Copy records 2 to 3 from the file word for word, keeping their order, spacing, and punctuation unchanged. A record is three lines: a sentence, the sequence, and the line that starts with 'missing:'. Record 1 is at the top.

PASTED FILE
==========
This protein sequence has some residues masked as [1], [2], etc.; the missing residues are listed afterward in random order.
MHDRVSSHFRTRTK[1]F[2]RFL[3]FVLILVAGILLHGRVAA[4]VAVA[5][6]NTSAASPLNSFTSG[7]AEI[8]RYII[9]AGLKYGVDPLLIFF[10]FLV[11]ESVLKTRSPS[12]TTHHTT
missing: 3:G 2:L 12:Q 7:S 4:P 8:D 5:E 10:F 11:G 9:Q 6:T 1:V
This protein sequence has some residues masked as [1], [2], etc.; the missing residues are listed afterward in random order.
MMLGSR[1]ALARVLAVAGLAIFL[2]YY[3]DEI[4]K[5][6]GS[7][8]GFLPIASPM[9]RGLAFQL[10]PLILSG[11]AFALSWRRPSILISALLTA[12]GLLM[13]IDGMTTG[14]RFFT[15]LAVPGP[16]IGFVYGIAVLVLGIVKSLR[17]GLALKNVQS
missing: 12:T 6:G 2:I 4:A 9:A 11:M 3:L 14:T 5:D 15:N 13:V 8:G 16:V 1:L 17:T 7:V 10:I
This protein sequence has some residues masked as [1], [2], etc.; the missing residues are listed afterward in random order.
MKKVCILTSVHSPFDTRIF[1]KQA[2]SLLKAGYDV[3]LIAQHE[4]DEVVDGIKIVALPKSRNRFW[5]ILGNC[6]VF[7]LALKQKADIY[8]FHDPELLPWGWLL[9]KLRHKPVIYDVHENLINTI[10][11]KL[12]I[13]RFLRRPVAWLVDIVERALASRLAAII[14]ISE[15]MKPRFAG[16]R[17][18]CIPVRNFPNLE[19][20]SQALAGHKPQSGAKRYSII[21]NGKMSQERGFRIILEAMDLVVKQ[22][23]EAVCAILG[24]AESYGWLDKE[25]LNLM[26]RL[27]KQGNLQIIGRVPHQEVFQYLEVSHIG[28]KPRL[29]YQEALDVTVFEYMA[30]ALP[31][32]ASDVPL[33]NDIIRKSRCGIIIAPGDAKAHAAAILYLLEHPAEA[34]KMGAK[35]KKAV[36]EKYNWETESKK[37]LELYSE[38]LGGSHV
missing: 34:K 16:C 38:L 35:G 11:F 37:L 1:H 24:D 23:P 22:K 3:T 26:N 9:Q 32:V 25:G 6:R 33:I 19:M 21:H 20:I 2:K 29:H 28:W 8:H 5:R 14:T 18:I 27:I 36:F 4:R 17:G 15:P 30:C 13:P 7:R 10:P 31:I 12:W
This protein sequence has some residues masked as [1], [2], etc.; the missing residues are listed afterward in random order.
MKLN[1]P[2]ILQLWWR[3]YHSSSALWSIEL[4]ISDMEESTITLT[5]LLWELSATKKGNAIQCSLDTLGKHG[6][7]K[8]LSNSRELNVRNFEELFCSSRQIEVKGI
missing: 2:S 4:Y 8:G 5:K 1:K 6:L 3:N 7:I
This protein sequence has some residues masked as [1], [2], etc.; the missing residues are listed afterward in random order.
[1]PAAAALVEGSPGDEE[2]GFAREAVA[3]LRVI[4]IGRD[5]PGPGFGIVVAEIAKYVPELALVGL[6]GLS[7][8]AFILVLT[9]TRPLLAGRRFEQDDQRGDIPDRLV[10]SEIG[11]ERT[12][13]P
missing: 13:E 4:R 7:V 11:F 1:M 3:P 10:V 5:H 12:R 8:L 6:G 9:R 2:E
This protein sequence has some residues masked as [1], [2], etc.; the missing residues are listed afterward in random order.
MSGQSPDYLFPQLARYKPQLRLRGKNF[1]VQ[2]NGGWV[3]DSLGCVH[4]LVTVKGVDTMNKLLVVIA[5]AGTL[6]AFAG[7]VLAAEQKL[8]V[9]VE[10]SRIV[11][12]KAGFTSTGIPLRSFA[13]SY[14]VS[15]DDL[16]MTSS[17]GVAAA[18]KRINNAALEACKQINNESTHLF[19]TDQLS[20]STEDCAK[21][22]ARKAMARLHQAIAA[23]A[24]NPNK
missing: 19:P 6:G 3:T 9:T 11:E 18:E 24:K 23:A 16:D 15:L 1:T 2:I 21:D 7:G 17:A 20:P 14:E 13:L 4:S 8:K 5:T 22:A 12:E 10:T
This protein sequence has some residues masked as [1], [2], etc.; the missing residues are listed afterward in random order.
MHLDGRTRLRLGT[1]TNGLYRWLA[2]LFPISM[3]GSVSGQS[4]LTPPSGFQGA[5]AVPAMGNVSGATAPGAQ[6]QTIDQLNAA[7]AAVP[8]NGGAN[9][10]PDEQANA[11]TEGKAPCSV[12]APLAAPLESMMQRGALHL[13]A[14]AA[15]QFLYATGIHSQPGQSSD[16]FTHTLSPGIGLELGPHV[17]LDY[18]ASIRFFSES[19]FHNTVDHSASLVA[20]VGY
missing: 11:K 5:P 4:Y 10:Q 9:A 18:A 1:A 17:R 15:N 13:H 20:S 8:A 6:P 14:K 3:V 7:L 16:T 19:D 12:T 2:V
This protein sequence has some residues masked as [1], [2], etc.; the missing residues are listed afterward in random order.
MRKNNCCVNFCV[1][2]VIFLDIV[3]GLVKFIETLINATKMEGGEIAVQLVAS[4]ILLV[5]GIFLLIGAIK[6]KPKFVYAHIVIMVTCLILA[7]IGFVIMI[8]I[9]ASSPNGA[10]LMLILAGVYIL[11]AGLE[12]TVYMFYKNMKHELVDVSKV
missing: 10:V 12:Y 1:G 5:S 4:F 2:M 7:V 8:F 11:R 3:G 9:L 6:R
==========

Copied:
This protein sequence has some residues masked as [1], [2], etc.; the missing residues are listed afterward in random order.
MMLGSR[1]ALARVLAVAGLAIFL[2]YY[3]DEI[4]K[5][6]GS[7][8]GFLPIASPM[9]RGLAFQL[10]PLILSG[11]AFALSWRRPSILISALLTA[12]GLLM[13]IDGMTTG[14]RFFT[15]LAVPGP[16]IGFVYGIAVLVLGIVKSLR[17]GLALKNVQS
missing: 12:T 6:G 2:I 4:A 9:A 11:M 3:L 14:T 5:D 15:N 13:V 8:G 16:V 1:L 17:T 7:V 10:I
This protein sequence has some residues masked as [1], [2], etc.; the missing residues are listed afterward in random order.
MKKVCILTSVHSPFDTRIF[1]KQA[2]SLLKAGYDV[3]LIAQHE[4]DEVVDGIKIVALPKSRNRFW[5]ILGNC[6]VF[7]LALKQKADIY[8]FHDPELLPWGWLL[9]KLRHKPVIYDVHENLINTI[10][11]KL[12]I[13]RFLRRPVAWLVDIVERALASRLAAII[14]ISE[15]MKPRFAG[16]R[17][18]CIPVRNFPNLE[19][20]SQALAGHKPQSGAKRYSII[21]NGKMSQERGFRIILEAMDLVVKQ[22][23]EAVCAILG[24]AESYGWLDKE[25]LNLM[26]RL[27]KQGNLQIIGRVPHQEVFQYLEVSHIG[28]KPRL[29]YQEALDVTVFEYMA[30]ALP[31][32]ASDVPL[33]NDIIRKSRCGIIIAPGDAKAHAAAILYLLEHPAEA[34]KMGAK[35]KKAV[36]EKYNWETESKK[37]LELYSE[38]LGGSHV
missing: 34:K 16:C 38:L 35:G 11:F 37:L 1:H 24:D 23:P 22:K 3:T 26:N 9:Q 32:V 25:G 6:R 33:I 19:M 21:H 20:I 2:K 29:H 28:W 8:H 5:R 14:T 18:I 27:I 36:F 4:R 17:G 15:P 30:C 13:P 7:R 10:P 31:I 12:W